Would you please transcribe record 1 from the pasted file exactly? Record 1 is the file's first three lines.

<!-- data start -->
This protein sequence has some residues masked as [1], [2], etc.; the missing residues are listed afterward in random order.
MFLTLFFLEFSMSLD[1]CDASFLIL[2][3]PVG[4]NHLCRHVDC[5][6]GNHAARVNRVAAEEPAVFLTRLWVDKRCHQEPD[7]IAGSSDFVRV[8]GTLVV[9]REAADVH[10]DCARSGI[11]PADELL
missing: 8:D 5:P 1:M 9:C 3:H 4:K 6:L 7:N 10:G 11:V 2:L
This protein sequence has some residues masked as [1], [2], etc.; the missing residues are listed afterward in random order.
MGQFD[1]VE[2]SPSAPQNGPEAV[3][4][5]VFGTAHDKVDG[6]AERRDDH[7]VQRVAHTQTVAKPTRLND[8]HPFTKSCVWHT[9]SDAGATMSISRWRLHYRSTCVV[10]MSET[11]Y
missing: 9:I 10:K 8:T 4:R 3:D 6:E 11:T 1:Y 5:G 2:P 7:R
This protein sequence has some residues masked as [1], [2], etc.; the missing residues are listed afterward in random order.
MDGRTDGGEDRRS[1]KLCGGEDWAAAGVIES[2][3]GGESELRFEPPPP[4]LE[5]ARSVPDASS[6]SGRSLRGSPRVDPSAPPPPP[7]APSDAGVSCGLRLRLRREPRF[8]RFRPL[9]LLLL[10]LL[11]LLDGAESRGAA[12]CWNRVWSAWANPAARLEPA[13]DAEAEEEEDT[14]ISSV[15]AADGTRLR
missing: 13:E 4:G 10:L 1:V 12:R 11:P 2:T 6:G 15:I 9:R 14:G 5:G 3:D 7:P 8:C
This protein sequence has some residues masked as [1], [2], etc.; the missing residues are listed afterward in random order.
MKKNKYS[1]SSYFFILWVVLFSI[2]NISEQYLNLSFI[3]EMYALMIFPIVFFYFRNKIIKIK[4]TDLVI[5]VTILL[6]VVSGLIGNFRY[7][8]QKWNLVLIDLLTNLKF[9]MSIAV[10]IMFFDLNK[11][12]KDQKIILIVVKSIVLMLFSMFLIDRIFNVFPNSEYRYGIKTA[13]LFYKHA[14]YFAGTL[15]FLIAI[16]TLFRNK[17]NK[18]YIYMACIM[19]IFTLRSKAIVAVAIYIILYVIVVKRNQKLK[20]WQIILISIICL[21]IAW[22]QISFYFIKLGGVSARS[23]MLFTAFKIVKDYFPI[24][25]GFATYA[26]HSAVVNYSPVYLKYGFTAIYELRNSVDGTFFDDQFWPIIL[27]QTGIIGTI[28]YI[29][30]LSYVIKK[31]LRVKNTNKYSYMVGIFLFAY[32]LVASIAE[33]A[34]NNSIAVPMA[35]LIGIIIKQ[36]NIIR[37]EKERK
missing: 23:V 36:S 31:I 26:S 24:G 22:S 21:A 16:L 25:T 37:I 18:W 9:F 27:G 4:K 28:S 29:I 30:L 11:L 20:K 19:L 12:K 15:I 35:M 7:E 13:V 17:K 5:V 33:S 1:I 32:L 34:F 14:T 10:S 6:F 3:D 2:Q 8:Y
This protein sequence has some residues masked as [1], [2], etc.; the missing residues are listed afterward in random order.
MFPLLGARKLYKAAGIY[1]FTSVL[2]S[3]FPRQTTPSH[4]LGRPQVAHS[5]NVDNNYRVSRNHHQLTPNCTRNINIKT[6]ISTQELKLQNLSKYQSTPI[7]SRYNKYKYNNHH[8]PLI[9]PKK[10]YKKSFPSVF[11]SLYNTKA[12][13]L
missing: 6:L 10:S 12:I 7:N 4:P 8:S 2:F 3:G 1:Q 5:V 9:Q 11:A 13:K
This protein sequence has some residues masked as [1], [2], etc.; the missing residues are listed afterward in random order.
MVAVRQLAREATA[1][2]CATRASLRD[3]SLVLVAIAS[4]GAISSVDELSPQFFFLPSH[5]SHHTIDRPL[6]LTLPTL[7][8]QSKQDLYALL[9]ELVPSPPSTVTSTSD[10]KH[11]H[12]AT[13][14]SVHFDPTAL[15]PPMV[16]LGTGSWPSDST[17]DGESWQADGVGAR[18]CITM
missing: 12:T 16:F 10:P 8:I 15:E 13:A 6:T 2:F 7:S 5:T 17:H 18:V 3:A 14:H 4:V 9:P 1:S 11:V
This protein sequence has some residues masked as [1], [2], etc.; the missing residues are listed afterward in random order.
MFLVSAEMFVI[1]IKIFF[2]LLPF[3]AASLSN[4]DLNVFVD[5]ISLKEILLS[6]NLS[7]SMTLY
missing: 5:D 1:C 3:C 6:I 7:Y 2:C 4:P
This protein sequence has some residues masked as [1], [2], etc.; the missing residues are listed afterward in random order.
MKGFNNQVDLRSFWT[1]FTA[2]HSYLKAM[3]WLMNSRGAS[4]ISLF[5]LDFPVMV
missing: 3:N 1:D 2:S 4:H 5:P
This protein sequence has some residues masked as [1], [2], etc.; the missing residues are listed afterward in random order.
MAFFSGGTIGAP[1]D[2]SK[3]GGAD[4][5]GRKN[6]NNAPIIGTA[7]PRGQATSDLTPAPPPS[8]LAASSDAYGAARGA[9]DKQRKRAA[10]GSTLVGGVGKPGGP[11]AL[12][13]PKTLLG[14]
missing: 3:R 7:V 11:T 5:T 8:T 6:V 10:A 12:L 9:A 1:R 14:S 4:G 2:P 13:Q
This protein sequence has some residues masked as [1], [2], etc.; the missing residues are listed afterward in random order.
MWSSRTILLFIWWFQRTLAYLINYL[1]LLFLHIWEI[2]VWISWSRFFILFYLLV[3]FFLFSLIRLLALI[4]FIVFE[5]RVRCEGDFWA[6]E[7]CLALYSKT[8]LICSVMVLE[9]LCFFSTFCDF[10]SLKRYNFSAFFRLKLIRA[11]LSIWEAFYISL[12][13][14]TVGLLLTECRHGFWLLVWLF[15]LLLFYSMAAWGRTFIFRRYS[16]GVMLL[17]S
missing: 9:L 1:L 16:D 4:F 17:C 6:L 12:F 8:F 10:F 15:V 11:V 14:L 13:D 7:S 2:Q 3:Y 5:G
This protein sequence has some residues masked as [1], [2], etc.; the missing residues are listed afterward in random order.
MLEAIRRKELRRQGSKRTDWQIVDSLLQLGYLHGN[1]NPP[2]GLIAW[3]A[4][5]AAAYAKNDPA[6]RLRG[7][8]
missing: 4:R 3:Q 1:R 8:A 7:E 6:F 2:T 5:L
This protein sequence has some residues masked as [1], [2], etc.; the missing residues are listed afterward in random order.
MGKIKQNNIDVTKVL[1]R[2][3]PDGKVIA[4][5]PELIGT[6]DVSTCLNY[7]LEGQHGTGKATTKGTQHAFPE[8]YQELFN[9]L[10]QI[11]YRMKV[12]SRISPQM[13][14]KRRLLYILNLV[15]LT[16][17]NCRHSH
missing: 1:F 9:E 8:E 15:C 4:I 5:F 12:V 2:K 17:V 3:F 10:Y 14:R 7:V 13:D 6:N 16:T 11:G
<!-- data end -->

This protein sequence has some residues masked as [1], [2], etc.; the missing residues are listed afterward in random order.
MFLTLFFLEFSMSLD[1]CDASFLIL[2][3]PVG[4]NHLCRHVDC[5][6]GNHAARVNRVAAEEPAVFLTRLWVDKRCHQEPD[7]IAGSSDFVRV[8]GTLVV[9]REAADVH[10]DCARSGI[11]PADELL
missing: 8:D 5:P 1:M 9:C 3:H 4:K 6:L 7:N 10:G 11:V 2:L